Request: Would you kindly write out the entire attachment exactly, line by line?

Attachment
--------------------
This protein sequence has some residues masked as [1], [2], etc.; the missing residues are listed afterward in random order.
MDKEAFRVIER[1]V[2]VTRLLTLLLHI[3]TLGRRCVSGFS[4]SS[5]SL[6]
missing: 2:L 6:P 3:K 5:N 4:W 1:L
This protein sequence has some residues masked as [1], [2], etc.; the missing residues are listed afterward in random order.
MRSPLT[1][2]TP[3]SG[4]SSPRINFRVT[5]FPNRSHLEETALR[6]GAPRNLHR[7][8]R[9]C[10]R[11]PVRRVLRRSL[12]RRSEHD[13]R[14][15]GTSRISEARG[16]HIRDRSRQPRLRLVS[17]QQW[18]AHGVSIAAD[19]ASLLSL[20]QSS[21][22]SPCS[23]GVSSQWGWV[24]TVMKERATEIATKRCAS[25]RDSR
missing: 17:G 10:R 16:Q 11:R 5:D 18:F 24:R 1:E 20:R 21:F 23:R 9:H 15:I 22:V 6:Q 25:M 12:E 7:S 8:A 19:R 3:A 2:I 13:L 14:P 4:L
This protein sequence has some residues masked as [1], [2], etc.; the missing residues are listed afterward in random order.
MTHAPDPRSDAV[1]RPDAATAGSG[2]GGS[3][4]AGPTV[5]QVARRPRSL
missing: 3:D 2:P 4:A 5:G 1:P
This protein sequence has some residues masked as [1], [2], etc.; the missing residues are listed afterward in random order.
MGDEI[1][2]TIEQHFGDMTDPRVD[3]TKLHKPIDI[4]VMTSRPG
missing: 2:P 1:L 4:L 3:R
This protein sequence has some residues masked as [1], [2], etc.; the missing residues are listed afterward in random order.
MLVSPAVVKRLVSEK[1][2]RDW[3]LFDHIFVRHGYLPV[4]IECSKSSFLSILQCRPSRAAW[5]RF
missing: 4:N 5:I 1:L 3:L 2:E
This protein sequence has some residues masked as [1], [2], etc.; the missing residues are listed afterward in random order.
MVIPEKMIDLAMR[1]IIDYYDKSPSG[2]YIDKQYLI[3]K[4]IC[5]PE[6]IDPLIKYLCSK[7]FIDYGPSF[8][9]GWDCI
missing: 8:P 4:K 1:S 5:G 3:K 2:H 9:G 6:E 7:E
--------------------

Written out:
This protein sequence has some residues masked as [1], [2], etc.; the missing residues are listed afterward in random order.
MDKEAFRVIER[1]V[2]VTRLLTLLLHI[3]TLGRRCVSGFS[4]SS[5]SL[6]
missing: 2:L 6:P 3:K 5:N 4:W 1:L
This protein sequence has some residues masked as [1], [2], etc.; the missing residues are listed afterward in random order.
MRSPLT[1][2]TP[3]SG[4]SSPRINFRVT[5]FPNRSHLEETALR[6]GAPRNLHR[7][8]R[9]C[10]R[11]PVRRVLRRSL[12]RRSEHD[13]R[14][15]GTSRISEARG[16]HIRDRSRQPRLRLVS[17]QQW[18]AHGVSIAAD[19]ASLLSL[20]QSS[21][22]SPCS[23]GVSSQWGWV[24]TVMKERATEIATKRCAS[25]RDSR
missing: 17:G 10:R 16:Q 11:R 5:D 18:F 24:R 1:E 20:R 21:F 23:R 9:H 15:I 22:V 6:Q 25:M 12:E 7:S 8:A 19:R 3:A 2:I 13:L 14:P 4:L
This protein sequence has some residues masked as [1], [2], etc.; the missing residues are listed afterward in random order.
MTHAPDPRSDAV[1]RPDAATAGSG[2]GGS[3][4]AGPTV[5]QVARRPRSL
missing: 3:D 2:P 4:A 5:G 1:P
This protein sequence has some residues masked as [1], [2], etc.; the missing residues are listed afterward in random order.
MGDEI[1][2]TIEQHFGDMTDPRVD[3]TKLHKPIDI[4]VMTSRPG
missing: 2:P 1:L 4:L 3:R
This protein sequence has some residues masked as [1], [2], etc.; the missing residues are listed afterward in random order.
MLVSPAVVKRLVSEK[1][2]RDW[3]LFDHIFVRHGYLPV[4]IECSKSSFLSILQCRPSRAAW[5]RF
missing: 4:N 5:I 1:L 3:L 2:E
This protein sequence has some residues masked as [1], [2], etc.; the missing residues are listed afterward in random order.
MVIPEKMIDLAMR[1]IIDYYDKSPSG[2]YIDKQYLI[3]K[4]IC[5]PE[6]IDPLIKYLCSK[7]FIDYGPSF[8][9]GWDCI
missing: 8:P 4:K 1:S 5:G 3:K 2:H 9:G 6:E 7:E